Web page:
DAVID GREENE, HOST:
President Trump, nearing the end of his first year in office, appears close to a big win in Congress. He is urging lawmakers to move quickly now that House and Senate Republicans say they have agreed on a tax plan.
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PRESIDENT DONALD TRUMP: We are so close right now, so close - in fact, almost - I don't want to talk about it. Maybe we shouldn't talk about it.
GREENE: Close, but there's also a bit of a rush here. Republicans' narrow Senate majority is about to get more narrow after a big election loss in Alabama on Tuesday. Despite Democratic demands to slow this process down, a tax vote is being planned for next week. And NPR congressional reporter Kelsey Snell is in our studio in Washington to talk us through it. Hi, Kelsey.
KELSEY SNELL, BYLINE: Hey, good morning.
GREENE: So easy question, I'm sure - what exactly is in this compromise bill?
SNELL: Well, we haven't seen the bill just yet. So what we have right now is what they're calling an agreement. And the senior congressional aides have confirmed the biggest details, and we'll start with individuals. So they are going to keep the plan to keep the double standard deduction. That's that deduction that most people take - $12,000 for individuals and $24,000 for married couples.
GREENE: Those deductions are going to go up now under this plan.
SNELL: Right. So it's a near doubling for what you write off right off the top of your tax bill. Big change, though, is the individual top rate for the people who earned the very most will drop from 39.6 to 37 percent.
GREENE: And this is where Democrats have said that this bill mostly benefits the wealthy. I mean, that's been a point of real contention through this whole process.
SNELL: Yeah, absolutely. Democrats say that dropping the top rate and some other changes that they have in here would really do much more for the wealthy than they would for the middle class. Among those is a plan to - I mean, Democrats, to be fair, support this idea, but that the cap on the mortgage interest deduction would go to $750,000. That's another thing where, you know, mostly wealthy people would be able to take advantage.
GREENE: Can I ask you - let's just remember how we have arrived here. There was a whole lot of wrangling, some with Republicans and fellow Republicans talking about whether to eliminate certain deductions to try and pay for these tax cuts. But where have things landed with this compromise on some of those things?
SNELL: Sure. This bill looks like it's going to be a lot more generous for individuals than we were originally expecting. One of the things that they are adding back is a $10,000 deduction for state and local taxes. There is some wrangling about the details about how that would work, but it would - appeals really to high-cost areas, big blue states where Republicans are fighting to keep their majority - and in the suburbs. So that's the idea that they would be able to deduct property taxes, income taxes and sales taxes paid to states.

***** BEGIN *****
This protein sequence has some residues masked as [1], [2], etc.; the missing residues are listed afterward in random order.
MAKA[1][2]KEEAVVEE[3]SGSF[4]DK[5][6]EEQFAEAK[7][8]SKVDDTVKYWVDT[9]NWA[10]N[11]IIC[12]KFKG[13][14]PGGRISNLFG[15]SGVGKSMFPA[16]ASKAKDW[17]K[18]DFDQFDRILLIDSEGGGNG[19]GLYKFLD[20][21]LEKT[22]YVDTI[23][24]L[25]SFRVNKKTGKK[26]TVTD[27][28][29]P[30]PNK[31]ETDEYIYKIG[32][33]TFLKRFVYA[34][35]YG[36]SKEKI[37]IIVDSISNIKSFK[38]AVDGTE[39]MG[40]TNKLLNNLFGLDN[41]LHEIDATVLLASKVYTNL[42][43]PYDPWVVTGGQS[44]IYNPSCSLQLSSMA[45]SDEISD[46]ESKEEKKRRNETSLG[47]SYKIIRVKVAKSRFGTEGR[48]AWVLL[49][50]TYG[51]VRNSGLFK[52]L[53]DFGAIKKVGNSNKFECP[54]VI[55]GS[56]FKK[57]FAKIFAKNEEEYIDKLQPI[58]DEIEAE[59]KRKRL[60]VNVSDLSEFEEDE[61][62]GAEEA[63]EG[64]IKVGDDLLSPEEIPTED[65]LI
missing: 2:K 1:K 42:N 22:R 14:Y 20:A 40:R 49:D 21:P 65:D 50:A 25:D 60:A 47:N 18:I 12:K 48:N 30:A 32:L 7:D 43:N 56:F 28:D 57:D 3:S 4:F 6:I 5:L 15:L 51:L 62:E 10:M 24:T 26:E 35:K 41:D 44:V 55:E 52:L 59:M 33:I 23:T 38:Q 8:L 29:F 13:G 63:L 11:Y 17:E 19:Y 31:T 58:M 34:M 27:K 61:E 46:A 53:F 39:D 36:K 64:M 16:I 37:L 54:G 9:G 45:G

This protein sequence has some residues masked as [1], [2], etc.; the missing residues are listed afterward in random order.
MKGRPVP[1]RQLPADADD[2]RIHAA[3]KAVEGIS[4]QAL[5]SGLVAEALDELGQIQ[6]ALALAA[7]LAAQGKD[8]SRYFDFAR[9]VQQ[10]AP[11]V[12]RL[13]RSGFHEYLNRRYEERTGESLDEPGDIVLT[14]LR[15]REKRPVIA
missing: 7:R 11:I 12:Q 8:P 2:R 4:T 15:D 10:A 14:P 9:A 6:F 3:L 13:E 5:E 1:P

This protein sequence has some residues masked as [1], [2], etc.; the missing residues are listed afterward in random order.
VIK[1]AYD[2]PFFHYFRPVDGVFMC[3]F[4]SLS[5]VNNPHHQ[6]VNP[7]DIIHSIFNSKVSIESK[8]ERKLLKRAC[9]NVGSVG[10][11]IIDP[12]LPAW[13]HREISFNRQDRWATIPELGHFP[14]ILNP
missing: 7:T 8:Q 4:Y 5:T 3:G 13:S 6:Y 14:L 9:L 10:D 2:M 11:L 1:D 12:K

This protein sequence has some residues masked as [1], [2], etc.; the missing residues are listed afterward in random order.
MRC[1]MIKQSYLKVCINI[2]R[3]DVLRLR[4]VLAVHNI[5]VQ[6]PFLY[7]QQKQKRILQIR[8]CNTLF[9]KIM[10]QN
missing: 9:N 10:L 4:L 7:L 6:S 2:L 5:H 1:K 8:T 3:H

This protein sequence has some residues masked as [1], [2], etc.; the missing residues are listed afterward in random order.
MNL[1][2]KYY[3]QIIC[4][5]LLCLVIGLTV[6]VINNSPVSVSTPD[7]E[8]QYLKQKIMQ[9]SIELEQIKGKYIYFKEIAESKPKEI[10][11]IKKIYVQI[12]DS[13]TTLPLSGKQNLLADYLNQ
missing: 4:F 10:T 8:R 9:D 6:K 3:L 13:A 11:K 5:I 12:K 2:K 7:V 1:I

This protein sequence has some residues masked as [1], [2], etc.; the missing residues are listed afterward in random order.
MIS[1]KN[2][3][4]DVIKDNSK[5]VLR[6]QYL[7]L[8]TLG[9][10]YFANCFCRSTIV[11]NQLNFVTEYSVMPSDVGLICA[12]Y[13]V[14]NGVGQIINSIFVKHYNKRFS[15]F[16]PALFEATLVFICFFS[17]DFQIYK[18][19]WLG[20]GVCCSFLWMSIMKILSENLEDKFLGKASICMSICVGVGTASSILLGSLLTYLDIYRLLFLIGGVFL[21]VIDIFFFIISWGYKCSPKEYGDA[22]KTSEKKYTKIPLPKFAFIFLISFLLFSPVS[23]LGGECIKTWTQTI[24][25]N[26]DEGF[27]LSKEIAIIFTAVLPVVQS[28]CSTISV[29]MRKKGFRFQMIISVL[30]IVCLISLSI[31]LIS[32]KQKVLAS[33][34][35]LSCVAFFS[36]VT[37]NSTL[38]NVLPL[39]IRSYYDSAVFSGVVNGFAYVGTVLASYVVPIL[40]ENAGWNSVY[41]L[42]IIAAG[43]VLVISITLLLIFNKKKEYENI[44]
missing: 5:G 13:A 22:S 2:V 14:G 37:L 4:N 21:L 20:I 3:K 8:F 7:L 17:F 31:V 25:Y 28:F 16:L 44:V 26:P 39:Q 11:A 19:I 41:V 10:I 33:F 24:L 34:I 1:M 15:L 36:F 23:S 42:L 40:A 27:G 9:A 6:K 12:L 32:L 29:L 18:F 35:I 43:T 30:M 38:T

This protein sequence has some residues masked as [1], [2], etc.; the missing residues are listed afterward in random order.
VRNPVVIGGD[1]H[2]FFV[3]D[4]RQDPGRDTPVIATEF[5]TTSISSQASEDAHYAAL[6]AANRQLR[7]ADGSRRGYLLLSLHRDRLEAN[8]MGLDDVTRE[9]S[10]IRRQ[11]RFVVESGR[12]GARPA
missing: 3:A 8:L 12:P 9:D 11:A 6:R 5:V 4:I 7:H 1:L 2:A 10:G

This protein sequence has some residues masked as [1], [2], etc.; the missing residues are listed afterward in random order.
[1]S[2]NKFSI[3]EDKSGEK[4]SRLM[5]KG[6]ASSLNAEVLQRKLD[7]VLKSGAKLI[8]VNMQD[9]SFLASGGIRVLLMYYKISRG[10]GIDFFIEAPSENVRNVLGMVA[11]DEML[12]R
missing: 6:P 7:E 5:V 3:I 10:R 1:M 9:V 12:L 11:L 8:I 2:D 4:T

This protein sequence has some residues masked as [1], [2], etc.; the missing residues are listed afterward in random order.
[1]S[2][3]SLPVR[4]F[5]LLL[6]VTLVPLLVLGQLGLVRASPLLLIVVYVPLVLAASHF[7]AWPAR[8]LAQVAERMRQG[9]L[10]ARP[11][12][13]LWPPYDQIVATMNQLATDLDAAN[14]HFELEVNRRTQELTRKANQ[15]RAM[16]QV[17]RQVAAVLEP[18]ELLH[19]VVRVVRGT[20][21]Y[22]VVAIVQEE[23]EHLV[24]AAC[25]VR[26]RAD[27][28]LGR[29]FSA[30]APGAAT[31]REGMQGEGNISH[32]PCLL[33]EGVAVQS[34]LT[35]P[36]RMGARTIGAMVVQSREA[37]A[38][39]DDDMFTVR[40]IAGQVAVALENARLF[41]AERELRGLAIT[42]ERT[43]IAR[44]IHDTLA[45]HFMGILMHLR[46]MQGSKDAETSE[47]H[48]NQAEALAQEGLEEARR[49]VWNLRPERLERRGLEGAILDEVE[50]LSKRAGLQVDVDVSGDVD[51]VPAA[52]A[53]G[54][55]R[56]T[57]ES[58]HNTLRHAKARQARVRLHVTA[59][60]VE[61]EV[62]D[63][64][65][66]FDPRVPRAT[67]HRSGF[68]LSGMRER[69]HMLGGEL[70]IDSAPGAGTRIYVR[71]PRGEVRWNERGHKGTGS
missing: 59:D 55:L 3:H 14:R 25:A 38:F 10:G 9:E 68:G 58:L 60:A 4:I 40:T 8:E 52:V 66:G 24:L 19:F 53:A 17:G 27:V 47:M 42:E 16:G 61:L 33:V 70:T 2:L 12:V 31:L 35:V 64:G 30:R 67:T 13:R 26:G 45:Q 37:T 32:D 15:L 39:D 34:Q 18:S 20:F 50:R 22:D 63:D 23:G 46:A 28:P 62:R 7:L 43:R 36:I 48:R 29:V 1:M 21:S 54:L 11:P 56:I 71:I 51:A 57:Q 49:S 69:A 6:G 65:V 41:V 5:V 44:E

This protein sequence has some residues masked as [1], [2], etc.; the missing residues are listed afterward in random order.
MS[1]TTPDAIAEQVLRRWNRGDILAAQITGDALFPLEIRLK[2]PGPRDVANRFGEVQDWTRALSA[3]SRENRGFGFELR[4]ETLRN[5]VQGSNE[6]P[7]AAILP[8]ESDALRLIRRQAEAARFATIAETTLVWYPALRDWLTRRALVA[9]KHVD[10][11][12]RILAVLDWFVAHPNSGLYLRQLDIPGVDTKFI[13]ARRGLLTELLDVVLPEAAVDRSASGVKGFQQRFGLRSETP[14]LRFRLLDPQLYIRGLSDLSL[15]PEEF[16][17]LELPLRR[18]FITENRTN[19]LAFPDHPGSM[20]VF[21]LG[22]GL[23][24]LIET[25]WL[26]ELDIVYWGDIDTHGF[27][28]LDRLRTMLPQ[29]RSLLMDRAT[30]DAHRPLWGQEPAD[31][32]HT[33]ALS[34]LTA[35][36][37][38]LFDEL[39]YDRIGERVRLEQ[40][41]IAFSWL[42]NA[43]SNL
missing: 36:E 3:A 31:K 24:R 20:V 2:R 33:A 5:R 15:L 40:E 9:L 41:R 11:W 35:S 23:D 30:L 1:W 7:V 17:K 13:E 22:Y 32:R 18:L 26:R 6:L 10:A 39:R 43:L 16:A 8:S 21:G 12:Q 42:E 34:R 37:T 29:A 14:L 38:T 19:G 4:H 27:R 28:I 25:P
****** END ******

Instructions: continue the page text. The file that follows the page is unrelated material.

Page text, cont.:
GREENE: So politically, that might help the party keep these votes on board and also help them in some of those states. But isn't that going to bring back some of the real concerns about what this plan does to the deficit if you start restoring those deductions?
SNELL: Yeah, and that's got to be something we're going to be looking for when we see a final bill and when those congressional scorekeepers, the Congressional Budget Office and the Joint Committee on Taxation, actually give us a score of how much this bill will cost. One way they're going to try to curb the growth of deficit would be by, A, letting the individual tax rates expire after eight years. That would mean that the deficit impact is lower. And the other thing that they're doing is they're getting rid of their plan to set the corporate rate at 20 percent, and they're going to, you know, moderate that a little bit to 21 percent. They hope that'll make up a big part of the difference.
GREENE: So do they have the votes to pass this by Christmas as President Trump is very strongly urging them to do here?
SNELL: Yeah, I was speaking with Republicans in the halls of Congress all day yesterday, and they seemed very confident. But I think it's important to remember that in the Senate there's such a narrow majority of Republicans. We've talked about that a lot already, but that majority has gotten a little bit narrower. There are some concerns that Senator John McCain has been hospitalized. He's in Walter Reed Hospital undergoing some treatments for brain cancer, and there are concerns that he may not make it back in time to vote for this bill. There are other senators who may not be here as well, so there is a question about how many votes they have.
GREENE: OK. So getting close to a legislative victory for the Republican Party but certainly not quite done yet. We'll have to see where this goes. NPR's congressional reporter Kelsey Snell. Kelsey, thanks.
SNELL: Thank you. Transcript provided by NPR, Copyright NPR.